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quieting the Mind! An intro to mindfulness meditation

In the cacophony of modern life, finding a moment of silence can often feel like a quest for a hidden treasure. Amidst the daily hustle, the mind buzzes with a relentless stream of thoughts, worries, and to-do lists. However, there's a serene island amidst this tumult – the practice of Mindfulness Meditation. This ancient practice, now embraced by modern science, offers a haven of calm and an oasis of peace.


Mindfulness Meditation is a practice that anchors us to the present moment, allowing a gentle escape from the whirlpool of future anxieties and past regrets. It’s about fostering a compassionate awareness of our thoughts, feelings, and sensations without judgment.


Beginning Your Journey:


Embarking on the path of Mindfulness Meditation does not require a herculean effort. Here’s a simplified guide to commence your journey:


Find a Quiet Spot:

Choose a serene location free from distractions. It could be a cozy corner of your room, a peaceful garden, or by a tranquil lakeside.


Sit Comfortably:

Take a seat on a chair or cushion, maintaining a posture that is upright yet relaxed. Ensure your feet are flat on the floor if seated on a chair.


Focus on Your Breath:

Close your eyes gently and turn your attention to your breath. Notice the inhalation and exhalation, the cool air entering, and the warm air exiting.


Observe Your Thoughts:

As thoughts arise, do not shun them. Instead, observe them like passing clouds. Acknowledge them and let them drift away, returning your focus to your breath.


Practice Compassion:

If your mind wanders, which it will, gently guide it back without judgment. Practice kindness towards yourself.

Start Small:

Begin with short sessions, maybe 5 to 10 minutes daily, gradually increasing as you feel more comfortable.


Benefits of Mindfulness Meditation:


The reverberations of Mindfulness Meditation extend beyond the moments of practice, infiltrating various facets of life:


Reduced Stress: By grounding yourself in the present, you may find a significant reduction in stress and anxiety.


Enhanced Focus: Regular practice can sharpen your concentration and heighten your awareness.


Emotional Resilience: Mindfulness fosters a balanced perspective, helping in managing emotional reactions in challenging situations.


Improved Relationships: Being present allows for better listening and understanding in interactions with others.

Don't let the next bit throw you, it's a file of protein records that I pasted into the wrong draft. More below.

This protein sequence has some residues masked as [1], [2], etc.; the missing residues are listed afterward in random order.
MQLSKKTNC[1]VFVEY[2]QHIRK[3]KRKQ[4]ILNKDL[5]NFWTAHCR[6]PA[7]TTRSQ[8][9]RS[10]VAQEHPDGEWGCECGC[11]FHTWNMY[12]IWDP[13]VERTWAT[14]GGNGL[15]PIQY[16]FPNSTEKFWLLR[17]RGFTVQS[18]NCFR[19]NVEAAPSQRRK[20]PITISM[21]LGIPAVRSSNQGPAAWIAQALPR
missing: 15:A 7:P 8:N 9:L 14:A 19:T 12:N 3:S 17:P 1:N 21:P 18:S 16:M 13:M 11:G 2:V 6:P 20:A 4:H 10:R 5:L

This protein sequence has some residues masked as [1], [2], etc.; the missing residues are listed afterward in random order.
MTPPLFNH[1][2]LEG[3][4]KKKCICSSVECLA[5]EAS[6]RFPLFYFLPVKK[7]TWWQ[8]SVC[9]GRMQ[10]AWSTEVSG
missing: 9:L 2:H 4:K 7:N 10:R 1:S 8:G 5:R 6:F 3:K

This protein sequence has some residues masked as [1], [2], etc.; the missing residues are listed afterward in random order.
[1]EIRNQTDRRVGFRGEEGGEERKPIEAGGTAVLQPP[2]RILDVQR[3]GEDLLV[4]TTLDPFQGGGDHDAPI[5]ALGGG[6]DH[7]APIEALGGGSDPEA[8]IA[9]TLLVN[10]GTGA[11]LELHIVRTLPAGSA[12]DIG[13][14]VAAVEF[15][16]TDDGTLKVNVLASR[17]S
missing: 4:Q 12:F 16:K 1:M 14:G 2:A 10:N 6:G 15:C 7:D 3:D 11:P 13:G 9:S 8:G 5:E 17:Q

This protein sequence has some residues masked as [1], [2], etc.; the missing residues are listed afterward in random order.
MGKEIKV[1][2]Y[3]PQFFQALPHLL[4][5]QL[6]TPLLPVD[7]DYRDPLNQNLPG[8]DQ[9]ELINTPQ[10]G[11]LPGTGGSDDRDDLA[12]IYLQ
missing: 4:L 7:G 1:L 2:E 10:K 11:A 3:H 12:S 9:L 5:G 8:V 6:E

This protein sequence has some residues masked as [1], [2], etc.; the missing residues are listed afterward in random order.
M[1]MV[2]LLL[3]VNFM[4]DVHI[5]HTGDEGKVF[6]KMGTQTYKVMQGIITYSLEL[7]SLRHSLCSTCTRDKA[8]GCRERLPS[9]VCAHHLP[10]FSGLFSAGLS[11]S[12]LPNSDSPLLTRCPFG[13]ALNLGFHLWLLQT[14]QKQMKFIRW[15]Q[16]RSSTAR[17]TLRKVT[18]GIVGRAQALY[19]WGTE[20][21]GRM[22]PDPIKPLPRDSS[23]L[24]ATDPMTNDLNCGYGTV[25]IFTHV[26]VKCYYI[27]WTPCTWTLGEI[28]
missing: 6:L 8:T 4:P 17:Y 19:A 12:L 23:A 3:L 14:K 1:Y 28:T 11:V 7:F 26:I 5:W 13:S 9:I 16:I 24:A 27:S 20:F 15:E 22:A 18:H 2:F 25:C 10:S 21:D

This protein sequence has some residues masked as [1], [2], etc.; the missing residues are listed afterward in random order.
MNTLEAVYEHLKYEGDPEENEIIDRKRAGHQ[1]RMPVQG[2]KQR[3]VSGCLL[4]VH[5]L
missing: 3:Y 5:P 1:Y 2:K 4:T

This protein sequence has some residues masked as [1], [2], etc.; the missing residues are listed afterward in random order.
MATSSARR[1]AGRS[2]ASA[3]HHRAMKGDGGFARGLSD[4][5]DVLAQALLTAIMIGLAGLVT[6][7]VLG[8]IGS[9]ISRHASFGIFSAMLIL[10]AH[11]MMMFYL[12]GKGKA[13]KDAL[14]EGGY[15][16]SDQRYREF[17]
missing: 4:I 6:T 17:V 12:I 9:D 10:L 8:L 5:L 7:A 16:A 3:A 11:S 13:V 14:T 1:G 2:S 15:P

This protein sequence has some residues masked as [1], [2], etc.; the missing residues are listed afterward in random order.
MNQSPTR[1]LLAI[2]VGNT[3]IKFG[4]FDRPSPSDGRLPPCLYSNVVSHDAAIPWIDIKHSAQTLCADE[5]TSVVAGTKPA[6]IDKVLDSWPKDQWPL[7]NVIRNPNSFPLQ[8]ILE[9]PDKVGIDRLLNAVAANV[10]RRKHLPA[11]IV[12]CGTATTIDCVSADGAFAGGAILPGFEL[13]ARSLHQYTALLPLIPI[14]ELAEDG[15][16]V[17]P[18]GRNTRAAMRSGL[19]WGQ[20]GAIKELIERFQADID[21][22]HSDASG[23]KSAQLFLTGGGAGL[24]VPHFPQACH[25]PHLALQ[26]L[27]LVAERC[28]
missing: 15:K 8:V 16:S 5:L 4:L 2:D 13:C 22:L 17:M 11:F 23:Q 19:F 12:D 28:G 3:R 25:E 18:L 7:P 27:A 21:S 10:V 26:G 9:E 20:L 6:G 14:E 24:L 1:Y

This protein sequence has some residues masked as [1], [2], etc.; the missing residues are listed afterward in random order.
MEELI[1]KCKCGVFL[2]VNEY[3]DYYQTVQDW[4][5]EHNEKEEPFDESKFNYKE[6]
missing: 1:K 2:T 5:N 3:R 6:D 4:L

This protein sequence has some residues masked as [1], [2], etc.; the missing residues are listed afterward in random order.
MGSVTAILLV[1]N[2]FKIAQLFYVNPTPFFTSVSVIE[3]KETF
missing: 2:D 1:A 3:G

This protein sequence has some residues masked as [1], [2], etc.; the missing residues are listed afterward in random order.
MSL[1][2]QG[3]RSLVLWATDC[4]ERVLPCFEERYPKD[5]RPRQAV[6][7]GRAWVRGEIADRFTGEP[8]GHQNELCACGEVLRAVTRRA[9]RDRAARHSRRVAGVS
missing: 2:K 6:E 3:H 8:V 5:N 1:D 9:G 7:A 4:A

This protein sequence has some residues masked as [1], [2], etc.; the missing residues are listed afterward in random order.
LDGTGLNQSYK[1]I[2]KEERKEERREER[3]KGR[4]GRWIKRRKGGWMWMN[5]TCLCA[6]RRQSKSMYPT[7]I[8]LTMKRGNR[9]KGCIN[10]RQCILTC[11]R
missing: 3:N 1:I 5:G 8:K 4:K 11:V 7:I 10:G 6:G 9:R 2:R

Greater Self-Compassion: It nurtures a kinder relationship with oneself, a cornerstone for overall well-being.


The voyage into Mindfulness Meditation is an exploration into the tranquility nestled in the cradle of the present moment. It's a gentle beckon towards a life less cluttered by the needless noise of everyday anxieties.


As you unroll the mat of mindfulness, you unveil a canvas where each breath paints strokes of serenity, each moment is a cherished encounter, and the mind, finally at ease, finds its harmonious tune amidst the silence.



Meditation Can Decrease Stress


According to the National Institutes of Health (NIH), “Practicing meditation has been shown to induce some changes in the body by reducing activity in the sympathetic nervous system (fight/flight response) and increasing activity in the parasympathetic nervous system (relaxation response)”. Meditation affects the relationship between these parts of the brain: the amygdala (stress) and the prefrontal cortex (relaxation). The amygdala responds automatically to a situation, and the prefrontal cortex makes us stop and think about that action. Meditation changes the relationship by stimulating the prefrontal cortex and suppressing activity in the amygdala.


How to Start Meditating


Sitting comfortably in a chair or on a cushion on the floor and counting your breaths for 3 min is how I began to meditate (after 12 years I can do 10-20 min woohoo!)


Setting an intention/mantra keeps the mind focused. Examples are: I am calm, I am at peace, I am connecting with Joy, and I love and accept myself.


Inhale for 4 counts and exhale for 4 counts or more allows our mind to focus on breathing

instead of thinking. If thoughts pop up then just finish the thought and let it float away like a cloud and return to counting the breaths and your intention. It’s normal for the brain to wander off and think while meditating so don’t worry that you’re not doing it correctly.


Simply trying to meditate has tremendous benefits. Allow the thoughts to come. Some of my best ideas have appeared during meditation. Counting each breath is really helpful. Maybe just starting with a goal of 10 breaths then working your way up.


A great phone app you will love is Headspace. Enjoy the results ☺ Please share this blog post with anyone you know who is experiencing pain or stress.


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